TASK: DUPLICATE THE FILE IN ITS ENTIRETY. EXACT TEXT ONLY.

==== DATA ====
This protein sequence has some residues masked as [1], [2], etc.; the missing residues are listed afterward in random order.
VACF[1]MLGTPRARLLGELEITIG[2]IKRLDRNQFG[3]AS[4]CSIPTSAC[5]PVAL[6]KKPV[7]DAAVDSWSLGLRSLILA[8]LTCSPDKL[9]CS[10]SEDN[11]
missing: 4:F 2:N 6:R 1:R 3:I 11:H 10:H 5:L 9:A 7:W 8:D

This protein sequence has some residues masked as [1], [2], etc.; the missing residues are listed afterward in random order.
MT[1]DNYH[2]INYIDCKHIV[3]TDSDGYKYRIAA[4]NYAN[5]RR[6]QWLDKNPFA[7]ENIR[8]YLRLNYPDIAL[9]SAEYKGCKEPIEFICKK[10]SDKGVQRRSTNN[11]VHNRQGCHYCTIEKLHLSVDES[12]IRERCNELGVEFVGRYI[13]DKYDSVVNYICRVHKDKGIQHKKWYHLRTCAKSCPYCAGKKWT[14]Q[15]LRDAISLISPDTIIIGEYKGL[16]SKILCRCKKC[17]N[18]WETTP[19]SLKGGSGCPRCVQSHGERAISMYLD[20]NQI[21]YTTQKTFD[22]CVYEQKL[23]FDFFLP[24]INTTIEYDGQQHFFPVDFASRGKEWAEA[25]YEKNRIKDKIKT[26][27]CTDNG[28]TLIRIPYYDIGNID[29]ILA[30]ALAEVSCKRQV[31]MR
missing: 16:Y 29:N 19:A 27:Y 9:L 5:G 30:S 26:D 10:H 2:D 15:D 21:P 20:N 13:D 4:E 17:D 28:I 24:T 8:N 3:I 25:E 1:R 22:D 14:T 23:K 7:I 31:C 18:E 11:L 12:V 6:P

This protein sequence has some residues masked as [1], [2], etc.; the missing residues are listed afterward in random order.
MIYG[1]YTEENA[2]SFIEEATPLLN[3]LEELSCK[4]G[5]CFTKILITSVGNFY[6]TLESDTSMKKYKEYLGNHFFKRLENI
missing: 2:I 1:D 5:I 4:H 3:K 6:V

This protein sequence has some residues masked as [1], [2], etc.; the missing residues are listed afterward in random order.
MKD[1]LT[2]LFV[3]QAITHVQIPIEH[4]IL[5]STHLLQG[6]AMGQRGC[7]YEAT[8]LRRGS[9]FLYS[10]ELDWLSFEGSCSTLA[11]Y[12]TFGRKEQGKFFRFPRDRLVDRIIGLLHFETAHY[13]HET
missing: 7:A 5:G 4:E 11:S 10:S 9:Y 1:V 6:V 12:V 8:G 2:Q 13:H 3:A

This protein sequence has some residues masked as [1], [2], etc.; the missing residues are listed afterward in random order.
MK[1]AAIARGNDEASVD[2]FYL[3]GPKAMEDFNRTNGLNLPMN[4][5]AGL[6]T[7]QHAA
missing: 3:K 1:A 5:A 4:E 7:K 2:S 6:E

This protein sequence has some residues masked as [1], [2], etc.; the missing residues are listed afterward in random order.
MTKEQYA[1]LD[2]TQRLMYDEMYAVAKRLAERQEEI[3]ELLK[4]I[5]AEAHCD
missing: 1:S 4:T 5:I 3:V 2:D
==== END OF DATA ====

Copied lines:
This protein sequence has some residues masked as [1], [2], etc.; the missing residues are listed afterward in random order.
VACF[1]MLGTPRARLLGELEITIG[2]IKRLDRNQFG[3]AS[4]CSIPTSAC[5]PVAL[6]KKPV[7]DAAVDSWSLGLRSLILA[8]LTCSPDKL[9]CS[10]SEDN[11]
missing: 4:F 2:N 6:R 1:R 3:I 11:H 10:H 5:L 9:A 7:W 8:D

This protein sequence has some residues masked as [1], [2], etc.; the missing residues are listed afterward in random order.
MT[1]DNYH[2]INYIDCKHIV[3]TDSDGYKYRIAA[4]NYAN[5]RR[6]QWLDKNPFA[7]ENIR[8]YLRLNYPDIAL[9]SAEYKGCKEPIEFICKK[10]SDKGVQRRSTNN[11]VHNRQGCHYCTIEKLHLSVDES[12]IRERCNELGVEFVGRYI[13]DKYDSVVNYICRVHKDKGIQHKKWYHLRTCAKSCPYCAGKKWT[14]Q[15]LRDAISLISPDTIIIGEYKGL[16]SKILCRCKKC[17]N[18]WETTP[19]SLKGGSGCPRCVQSHGERAISMYLD[20]NQI[21]YTTQKTFD[22]CVYEQKL[23]FDFFLP[24]INTTIEYDGQQHFFPVDFASRGKEWAEA[25]YEKNRIKDKIKT[26][27]CTDNG[28]TLIRIPYYDIGNID[29]ILA[30]ALAEVSCKRQV[31]MR
missing: 16:Y 29:N 19:A 27:Y 9:L 5:G 30:S 26:D 10:H 2:D 15:D 21:P 20:N 13:D 4:E 17:D 28:I 24:T 8:N 3:I 25:E 1:R 22:D 14:T 23:K 7:I 31:C 18:E 11:L 12:V 6:P

This protein sequence has some residues masked as [1], [2], etc.; the missing residues are listed afterward in random order.
MIYG[1]YTEENA[2]SFIEEATPLLN[3]LEELSCK[4]G[5]CFTKILITSVGNFY[6]TLESDTSMKKYKEYLGNHFFKRLENI
missing: 2:I 1:D 5:I 4:H 3:K 6:V

This protein sequence has some residues masked as [1], [2], etc.; the missing residues are listed afterward in random order.
MKD[1]LT[2]LFV[3]QAITHVQIPIEH[4]IL[5]STHLLQG[6]AMGQRGC[7]YEAT[8]LRRGS[9]FLYS[10]ELDWLSFEGSCSTLA[11]Y[12]TFGRKEQGKFFRFPRDRLVDRIIGLLHFETAHY[13]HET
missing: 7:A 5:G 4:E 11:S 10:S 9:Y 1:V 6:V 12:V 8:G 2:Q 13:H 3:A

This protein sequence has some residues masked as [1], [2], etc.; the missing residues are listed afterward in random order.
MK[1]AAIARGNDEASVD[2]FYL[3]GPKAMEDFNRTNGLNLPMN[4][5]AGL[6]T[7]QHAA
missing: 3:K 1:A 5:A 4:E 7:K 2:S 6:E

This protein sequence has some residues masked as [1], [2], etc.; the missing residues are listed afterward in random order.
MTKEQYA[1]LD[2]TQRLMYDEMYAVAKRLAERQEEI[3]ELLK[4]I[5]AEAHCD
missing: 1:S 4:T 5:I 3:V 2:D